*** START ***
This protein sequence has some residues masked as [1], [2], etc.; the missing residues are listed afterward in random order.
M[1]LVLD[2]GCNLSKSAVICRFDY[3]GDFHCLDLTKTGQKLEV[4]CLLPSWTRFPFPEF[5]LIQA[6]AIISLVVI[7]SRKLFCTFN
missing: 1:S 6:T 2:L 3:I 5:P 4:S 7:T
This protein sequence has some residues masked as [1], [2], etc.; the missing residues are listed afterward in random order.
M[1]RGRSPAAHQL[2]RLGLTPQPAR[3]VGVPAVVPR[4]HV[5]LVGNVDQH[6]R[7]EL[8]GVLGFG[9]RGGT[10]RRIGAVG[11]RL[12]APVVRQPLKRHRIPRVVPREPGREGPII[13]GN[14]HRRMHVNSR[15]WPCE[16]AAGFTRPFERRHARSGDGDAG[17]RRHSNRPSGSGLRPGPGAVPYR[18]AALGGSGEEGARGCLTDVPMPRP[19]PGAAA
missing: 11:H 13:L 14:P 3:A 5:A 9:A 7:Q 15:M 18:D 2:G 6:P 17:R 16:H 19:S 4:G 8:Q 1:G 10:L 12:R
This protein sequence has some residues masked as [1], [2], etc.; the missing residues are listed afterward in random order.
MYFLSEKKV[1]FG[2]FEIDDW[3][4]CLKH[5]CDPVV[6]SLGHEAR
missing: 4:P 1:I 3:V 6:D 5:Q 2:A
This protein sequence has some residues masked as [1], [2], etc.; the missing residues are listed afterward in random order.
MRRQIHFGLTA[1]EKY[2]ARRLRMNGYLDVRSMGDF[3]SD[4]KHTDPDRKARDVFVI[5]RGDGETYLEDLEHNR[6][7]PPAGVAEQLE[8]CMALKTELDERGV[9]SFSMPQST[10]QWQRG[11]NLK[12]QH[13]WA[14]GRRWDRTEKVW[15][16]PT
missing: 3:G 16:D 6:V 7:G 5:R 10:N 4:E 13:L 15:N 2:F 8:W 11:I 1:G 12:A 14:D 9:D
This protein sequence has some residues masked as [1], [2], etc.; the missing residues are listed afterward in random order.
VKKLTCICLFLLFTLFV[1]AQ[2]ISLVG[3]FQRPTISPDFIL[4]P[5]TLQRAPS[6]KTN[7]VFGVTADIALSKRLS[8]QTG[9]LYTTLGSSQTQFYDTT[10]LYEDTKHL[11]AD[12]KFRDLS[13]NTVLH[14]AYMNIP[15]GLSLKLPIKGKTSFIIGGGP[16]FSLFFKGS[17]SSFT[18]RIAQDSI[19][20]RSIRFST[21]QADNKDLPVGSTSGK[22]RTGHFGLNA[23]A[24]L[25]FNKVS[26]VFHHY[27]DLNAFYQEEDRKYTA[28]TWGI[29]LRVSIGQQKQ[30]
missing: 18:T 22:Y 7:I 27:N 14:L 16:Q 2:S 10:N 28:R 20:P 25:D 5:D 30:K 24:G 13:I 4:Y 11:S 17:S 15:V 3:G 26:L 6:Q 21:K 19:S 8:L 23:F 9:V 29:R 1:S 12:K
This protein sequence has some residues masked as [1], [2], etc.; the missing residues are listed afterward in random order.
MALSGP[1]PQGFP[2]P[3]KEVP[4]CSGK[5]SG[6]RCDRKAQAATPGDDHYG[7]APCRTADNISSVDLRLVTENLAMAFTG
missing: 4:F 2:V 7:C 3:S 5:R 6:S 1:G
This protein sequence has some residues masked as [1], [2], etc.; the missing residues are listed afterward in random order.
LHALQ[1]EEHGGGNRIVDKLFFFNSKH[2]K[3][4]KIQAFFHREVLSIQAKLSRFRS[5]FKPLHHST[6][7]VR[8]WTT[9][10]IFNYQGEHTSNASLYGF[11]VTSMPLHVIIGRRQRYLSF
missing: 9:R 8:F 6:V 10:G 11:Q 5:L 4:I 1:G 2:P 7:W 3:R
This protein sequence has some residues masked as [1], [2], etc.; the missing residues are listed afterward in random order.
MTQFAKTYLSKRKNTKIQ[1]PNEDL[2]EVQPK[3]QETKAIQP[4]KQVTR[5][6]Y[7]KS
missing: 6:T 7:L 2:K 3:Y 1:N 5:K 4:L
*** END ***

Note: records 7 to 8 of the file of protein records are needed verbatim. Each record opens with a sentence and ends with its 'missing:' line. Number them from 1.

This protein sequence has some residues masked as [1], [2], etc.; the missing residues are listed afterward in random order.
LHALQ[1]EEHGGGNRIVDKLFFFNSKH[2]K[3][4]KIQAFFHREVLSIQAKLSRFRS[5]FKPLHHST[6][7]VR[8]WTT[9][10]IFNYQGEHTSNASLYGF[11]VTSMPLHVIIGRRQRYLSF
missing: 9:R 8:F 6:V 10:G 11:Q 5:L 4:I 1:G 2:P 7:W 3:R
This protein sequence has some residues masked as [1], [2], etc.; the missing residues are listed afterward in random order.
MTQFAKTYLSKRKNTKIQ[1]PNEDL[2]EVQPK[3]QETKAIQP[4]KQVTR[5][6]Y[7]KS
missing: 6:T 7:L 2:K 3:Y 1:N 5:K 4:L